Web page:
The task would be that much more difficult as the prime minister and his close confidants, besides an army of online supporters, give no hint that they’d be willing to abandon the path of confrontation, whatever else they do. No matter how uphill a mission, it has to be undertaken.

There are lessons to be learnt by all the main players from the rather tragic state of play where three-quarters of a century after its birth, Pakistan still longs for a period of stability, of continuity of policies that could give it healthy and hearty economic growth.

It is a grave lesson for the creators of hybrid systems that they don’t work. Those carried across the finish line and then propped up in office by political engineers soon turn on their benefactors as the contradictions inherent in such set-ups rise to the surface and destroy its edifice.

Let the will of the people be determined in a free, fair and transparent process, and then let it prevail. The systems thus created have self-correction mechanisms. The most significant is the process of sifting that which the electorate, unimpeded by engineering projects, is capable of doing.

In the more immediate term, after necessary reforms have been agreed on, particularly to make the electoral process as credible as possible, and steps have been identified and implemented for economic stabilisation, there must be consensus among all on holding fresh elections.

If the opposition has done its homework, this should not take long to accomplish, a few months at the most, and there should be no reason not to go for the elections as soon as possible. Let people give their verdict as to who they see as more capable of delivering.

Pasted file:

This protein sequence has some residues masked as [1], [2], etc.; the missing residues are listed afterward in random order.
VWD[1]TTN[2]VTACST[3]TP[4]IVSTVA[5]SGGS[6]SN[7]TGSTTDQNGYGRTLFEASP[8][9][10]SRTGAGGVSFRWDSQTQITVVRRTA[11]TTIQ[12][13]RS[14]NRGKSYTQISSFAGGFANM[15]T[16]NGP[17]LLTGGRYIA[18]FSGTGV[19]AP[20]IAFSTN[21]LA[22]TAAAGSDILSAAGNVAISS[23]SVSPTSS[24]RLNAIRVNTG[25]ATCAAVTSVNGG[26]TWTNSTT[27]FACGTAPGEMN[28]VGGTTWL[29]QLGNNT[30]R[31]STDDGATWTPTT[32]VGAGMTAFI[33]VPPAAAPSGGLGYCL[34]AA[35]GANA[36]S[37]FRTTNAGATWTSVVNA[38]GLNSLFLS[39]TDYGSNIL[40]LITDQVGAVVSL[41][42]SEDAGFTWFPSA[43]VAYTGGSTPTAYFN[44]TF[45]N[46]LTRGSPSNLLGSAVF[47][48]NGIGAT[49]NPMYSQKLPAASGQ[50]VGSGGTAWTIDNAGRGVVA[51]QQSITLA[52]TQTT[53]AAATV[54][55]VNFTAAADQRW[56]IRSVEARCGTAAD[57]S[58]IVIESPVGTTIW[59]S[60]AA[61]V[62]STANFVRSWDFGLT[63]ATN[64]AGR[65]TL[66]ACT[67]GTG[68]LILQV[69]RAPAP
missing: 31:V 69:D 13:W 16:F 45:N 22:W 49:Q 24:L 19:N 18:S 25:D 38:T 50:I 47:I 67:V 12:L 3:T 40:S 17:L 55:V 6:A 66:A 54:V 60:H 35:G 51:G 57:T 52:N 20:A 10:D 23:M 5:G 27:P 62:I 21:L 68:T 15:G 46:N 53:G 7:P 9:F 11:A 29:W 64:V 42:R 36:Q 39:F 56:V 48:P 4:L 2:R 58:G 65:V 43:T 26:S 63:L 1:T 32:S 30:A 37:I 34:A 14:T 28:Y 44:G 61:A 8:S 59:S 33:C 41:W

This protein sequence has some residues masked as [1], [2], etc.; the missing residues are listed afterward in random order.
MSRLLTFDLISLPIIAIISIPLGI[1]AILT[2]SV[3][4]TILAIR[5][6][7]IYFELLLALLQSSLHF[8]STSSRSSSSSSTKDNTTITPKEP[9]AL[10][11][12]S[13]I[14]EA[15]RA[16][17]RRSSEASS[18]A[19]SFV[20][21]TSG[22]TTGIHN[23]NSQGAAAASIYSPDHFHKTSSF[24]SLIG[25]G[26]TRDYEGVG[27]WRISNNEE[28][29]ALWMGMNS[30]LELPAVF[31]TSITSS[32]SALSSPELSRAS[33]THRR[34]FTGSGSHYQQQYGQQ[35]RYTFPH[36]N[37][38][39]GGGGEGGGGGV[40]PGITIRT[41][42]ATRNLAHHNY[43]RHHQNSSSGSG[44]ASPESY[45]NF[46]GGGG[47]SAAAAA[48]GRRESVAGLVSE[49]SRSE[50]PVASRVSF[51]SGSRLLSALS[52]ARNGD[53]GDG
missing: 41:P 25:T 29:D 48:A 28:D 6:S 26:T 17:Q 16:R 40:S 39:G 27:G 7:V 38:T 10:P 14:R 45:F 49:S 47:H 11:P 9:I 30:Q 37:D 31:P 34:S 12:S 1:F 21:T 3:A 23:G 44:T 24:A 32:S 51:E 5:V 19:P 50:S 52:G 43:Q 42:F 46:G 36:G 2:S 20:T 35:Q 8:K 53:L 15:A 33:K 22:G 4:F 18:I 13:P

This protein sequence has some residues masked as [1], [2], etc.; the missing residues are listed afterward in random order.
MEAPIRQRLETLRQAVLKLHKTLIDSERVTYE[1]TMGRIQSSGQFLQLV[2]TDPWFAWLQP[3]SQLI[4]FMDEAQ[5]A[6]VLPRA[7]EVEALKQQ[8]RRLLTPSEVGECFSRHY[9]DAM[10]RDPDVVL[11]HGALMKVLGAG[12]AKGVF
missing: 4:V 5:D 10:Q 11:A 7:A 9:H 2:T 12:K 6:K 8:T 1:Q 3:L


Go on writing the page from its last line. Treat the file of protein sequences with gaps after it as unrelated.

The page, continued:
Equally, they can punish others for their ‘treason’ if they believe the PTI, despite the party not having shared a shred of evidence. In his nationally televised ‘phone-in’ session yesterday, Imran Khan again talked of a ‘proven’ foreign conspiracy, even as he offered nothing that could be ‘proof’.

This foreign conspiracy and his common refrain of ‘loot and plunder’, it seems, will form the main plank of his campaign for the next election. In the past though, corruption has resonated with the voters, foreign conspiracies have not. Let’s see what the reaction is this time.

Imran Khan, who has pretty much had the field to himself for the past so many weeks, will see a different electoral contest, where buoyed by her success in persuading key institutions into assuming a neutral role in the country’s politics, Maryam Nawaz will be a formidable opponent, and one who can’t be dismissed lightly.

I am sure that, like me, you, and more importantly our powerful institutions, are happy to accept the results of credible polls so that all of us can escape constantly having to live in uncertain, even explosive, times. Before you say it, I will. My optimism knows no bounds.

The writer is a former editor of Dawn.
abbas.nasir@dawn.com

Published in Dawn, April 3rd, 2022